O that men, instead of dwelling upon the faults and errors of their brethren, had talked with God concerning their own dangers and defects of character, leaving their fellow-workers with the Lord Jesus! O that those who had grievances had gone directly to those whom they supposed had wronged them, and said, “My brother, will you forgive me? I have had unchristian feelings toward you, because I thought that you were trying to hurt my influence. I know that God is working to make hearts one. If I have grieved you in any way, will you forgive me? Christ has forgiven my mistakes, and I will forgive everything that I have thought was an injury to me. Let us be one. Let us, right here and in unity, offer up our petitions to the Heavenly Father.” SpTB02 27.2

Had each one felt that he had done more to be forgiven by the Lord than he could express, a wonderful change would have come into the meeting. SpTB02 27.3

The representation given me of the Berrien Springs meeting is similar to the picture presented in the third chapter of Zechariah. “He showed me Joshua the high priest standing before the angel of the Lord, and Satan standing at his right hand to resist him.” Compare this picture with the experience at Berrien Springs, where so many words were spoken in vindication of self and in condemnation of others. SpTB02 27.4

“And the Lord said unto Satan, The Lord rebuke thee, O Satan; even the Lord that hath chosen Jerusalem rebuke thee; is not this a brand plucked out of the fire? Now Joshua was clothed with filthy garments, and stood before the angel. And he answered and spake unto those that stood before him, saying, Take away the filthy garments from him. And unto him he said, Behold, I have caused thine iniquity to pass from thee, and I will clothe thee with change of raiment.” SpTB02 28.1

Every one may have this change of raiment. Every one may be cleansed, refined, ennobled, covered with the robe of Christ's righteousness. But at the Berrien Springs meeting those who most needed to place themselves where they could have been thus favored were standing as accusers of their brethren. Heavenly angels were in the midst of God's people, ready to give glorious victories, wrought out through prayer and the personal intercession of Christ. These victories would have been given had men been looking at their own defects, instead of pointing to the defects of others. SpTB02 28.2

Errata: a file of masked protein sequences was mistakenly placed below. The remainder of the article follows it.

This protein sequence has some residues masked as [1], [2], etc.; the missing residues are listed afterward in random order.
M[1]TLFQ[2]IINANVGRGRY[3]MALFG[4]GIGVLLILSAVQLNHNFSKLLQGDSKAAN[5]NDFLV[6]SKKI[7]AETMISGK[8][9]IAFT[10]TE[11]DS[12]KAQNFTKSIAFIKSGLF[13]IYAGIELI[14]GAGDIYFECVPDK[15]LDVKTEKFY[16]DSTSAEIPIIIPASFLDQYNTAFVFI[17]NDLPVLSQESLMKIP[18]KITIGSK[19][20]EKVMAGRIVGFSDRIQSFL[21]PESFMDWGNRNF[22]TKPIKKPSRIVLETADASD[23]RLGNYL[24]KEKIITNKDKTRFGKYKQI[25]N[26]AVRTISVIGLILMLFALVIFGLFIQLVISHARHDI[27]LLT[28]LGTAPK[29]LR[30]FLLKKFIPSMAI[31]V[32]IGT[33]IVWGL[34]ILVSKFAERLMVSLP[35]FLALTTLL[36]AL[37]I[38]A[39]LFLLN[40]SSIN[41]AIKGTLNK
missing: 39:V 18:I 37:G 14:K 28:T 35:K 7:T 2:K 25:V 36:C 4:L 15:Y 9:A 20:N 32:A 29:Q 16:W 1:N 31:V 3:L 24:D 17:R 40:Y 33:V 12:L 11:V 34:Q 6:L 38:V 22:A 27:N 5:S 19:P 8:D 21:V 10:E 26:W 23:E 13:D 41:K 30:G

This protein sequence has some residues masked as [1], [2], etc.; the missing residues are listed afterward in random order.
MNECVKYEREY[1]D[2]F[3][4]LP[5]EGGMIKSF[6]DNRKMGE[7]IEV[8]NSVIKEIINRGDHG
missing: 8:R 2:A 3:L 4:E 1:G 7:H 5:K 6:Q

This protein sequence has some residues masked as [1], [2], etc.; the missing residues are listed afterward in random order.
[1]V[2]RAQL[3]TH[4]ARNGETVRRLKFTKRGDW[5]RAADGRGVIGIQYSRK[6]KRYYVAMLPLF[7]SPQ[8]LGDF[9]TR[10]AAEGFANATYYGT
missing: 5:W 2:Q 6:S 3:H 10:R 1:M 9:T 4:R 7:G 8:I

By empowering His people to employ the argument of His name, Christ places the merits of His virtue within the reach of those who are meek and lowly. He will imbue them with His Holy Spirit, giving them power to plead for themselves, as well as to grasp His promises in their behalf. Thus man and God become united in one. Those who have gained this experience do not utter accusations against others. They are too earnestly engaged in making sure that they themselves shall be baptized with the Holy Spirit. SpTB02 28.3

Those who are invested with Christ's Spirit are virtually clothed with priestly garments, and are placed on vantage ground, commissioned to minister to others. Christ puts into their hands a censer filled with the incense of His righteousness. And He distinctly pledges Himself to answer their supplications. “Whatsoever ye shall ask in My name,” He says, “that will I do.” SpTB02 28.4

But if men occupy the time of the heavenly Guest in justifying themselves and finding fault with others, they lose the opportunity to be placed on vantage ground, and they encourage evil angels to abide with them, and to unite with them in warfare against God's people. Earnest pleading with God for the holy fragrance of the character of Christ is of value. But Christ is ashamed of those who exalt self, and bring accusations against others. To those who set themselves up as accusers of their brethren comes this reprimand from God, “Who art thou that sittest as a judge? Get down from the judgment seat, and on your knees, with humility and contrition, confess your sins.” If this course of humiliation and confession is followed, the sure result will come. Christ's intercession prevails with God, and at the same time is the almoner of infinite grace. SpTB02 29.1